It might sound obvious to say that successful media work depends on networking and communication, but what a lot of people miss is how much this is true behind the scenes. Even technical specialists who never go in front of a camera or participate in project development depend on it. Whether you work in print, broadcast or online, in a busy studio or out of a home office, nine-tenths of the work you do is generally going to involve collaborations – and that’s just at an individual level. A quick glance at the credits on films and TV programs will show you that it also happens between companies.
Most projects need multiple talents
Take something simple such as an interview conducted in the street. Theoretically, all you need is one person with a camera and a basic directional microphone, plus the interview subject, but it’s hard to guarantee getting professional-quality footage that way. If one person is looking after the camera while another takes care of the sound, then the interviewer is free to concentrate on steering the conversation. Each of those involved can be a specialist with the skill level necessary to get optimum results. Scale up to filming a dramatic production and many more people will be needed, including a director (possibly with assistants) to coordinate them and assorted people (from runners to caterers) to look after them. This is the reality of most modern media work. At a production level, it often involves bringing multiple organizations together in order to ensure that the right talent is involved.
Talent has to combine with expertise
Once talent has been taken into consideration, there’s also the matter of expertise. In some areas, it’s not enough to be skilled – to get good results, whether as a journalist of a creative professional, it’s necessary to have specific expertise. Some people have built their careers around filling that gap – consider Nick Palazzo, who specializes in sports media, providing a point of connection between program-makers and event organizers, athletes and their managers. This type of collaboration enables project coordination to run much more smoothly. For every expert you hear participating in a radio debate, there are five more behind the scenes providing context and background information.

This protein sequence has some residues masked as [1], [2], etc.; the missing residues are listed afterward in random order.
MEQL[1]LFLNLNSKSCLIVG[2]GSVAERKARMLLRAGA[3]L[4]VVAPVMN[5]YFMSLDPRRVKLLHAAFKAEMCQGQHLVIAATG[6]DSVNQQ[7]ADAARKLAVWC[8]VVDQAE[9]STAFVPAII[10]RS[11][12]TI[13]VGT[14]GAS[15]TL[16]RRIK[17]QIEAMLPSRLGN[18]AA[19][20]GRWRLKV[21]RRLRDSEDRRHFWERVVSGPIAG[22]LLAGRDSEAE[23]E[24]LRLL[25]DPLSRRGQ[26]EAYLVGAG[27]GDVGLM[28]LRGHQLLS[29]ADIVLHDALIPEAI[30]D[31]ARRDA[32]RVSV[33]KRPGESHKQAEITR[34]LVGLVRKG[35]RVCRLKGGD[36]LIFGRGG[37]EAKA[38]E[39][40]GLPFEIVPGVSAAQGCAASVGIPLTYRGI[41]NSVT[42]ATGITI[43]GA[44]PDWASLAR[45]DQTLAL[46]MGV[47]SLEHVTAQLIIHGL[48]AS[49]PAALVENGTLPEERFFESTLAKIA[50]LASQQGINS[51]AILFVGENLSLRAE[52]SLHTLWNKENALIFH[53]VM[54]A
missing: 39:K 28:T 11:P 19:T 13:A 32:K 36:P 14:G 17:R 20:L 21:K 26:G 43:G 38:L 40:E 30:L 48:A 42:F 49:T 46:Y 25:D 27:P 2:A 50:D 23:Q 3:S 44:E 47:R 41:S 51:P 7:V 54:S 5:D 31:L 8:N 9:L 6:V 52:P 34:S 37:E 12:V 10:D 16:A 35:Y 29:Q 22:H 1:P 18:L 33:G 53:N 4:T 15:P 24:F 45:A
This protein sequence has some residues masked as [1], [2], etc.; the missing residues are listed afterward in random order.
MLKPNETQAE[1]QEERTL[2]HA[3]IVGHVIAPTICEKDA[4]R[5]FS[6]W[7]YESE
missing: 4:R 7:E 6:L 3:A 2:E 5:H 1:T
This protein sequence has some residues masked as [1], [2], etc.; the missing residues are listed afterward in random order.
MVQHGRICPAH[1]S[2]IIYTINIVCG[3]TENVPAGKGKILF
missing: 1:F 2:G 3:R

Working together cuts costs
As technology continues to advance, the cost of entry-level gear for freelancers is falling, but top-of-the-range equipment gets ever more expensive. Most independent productions now hire gear or collaborate in order to pool what they have and make savings. Large studios tend to have their own equipment but have additional overheads related to their premises, security, insurance and so on, whether or not they’re active. This means that whenever there’s a gap in their schedule, and they’re not using their facilities to produce their own content, it benefits them to collaborate with production companies that can pay for the use of the space. Many popular locations also have media collaboration strategies to support this kind of arrangement.
Funding depends on trust
When trying to get together the money to cover the costs of a production, reputation is everything. Sometimes, a single individual or company’s reputation isn’t enough, but partnering with another company can make all the difference. In other cases, such partnerships provide access to bankable stars, and in still others, one company has everything it needs to put a project together, but the other has valuable contacts among potential funders. Collaboration can also open up access to different sources of local and national funding in order to get struggling projects off the ground. Often, partnerships built on this basis prove to be enduring and generate multiple projects.
Collaboration maximizes promotional opportunities
The more individuals or companies involved in the project, the more people there are available to promote the finished work – sometimes to very different groups of people. It’s important to coordinate this so that everybody respects the agreed marketing schedule and stays on message, but it can be very valuable, especially on smaller productions where there’s no big-budget publicity or in cases when collaboration means access to different big names with large, well-established followings. Doing all promotional work in-house is now fairly rare even for big companies, so collaborations with specialized media marketing companies are commonplace.
As in any industry, bringing in too many people has the potential to lead to disaster. It’s essential to make sure that everyone is on the same page and that there are no competing interests. With this in mind, however, collaboration in media is generally the easiest and most effective way to bring projects to fruition, from one-off radio plays to long-running television current affairs series. It’s a way of working that enhances creative energy and tends to bring out the best in all concerned.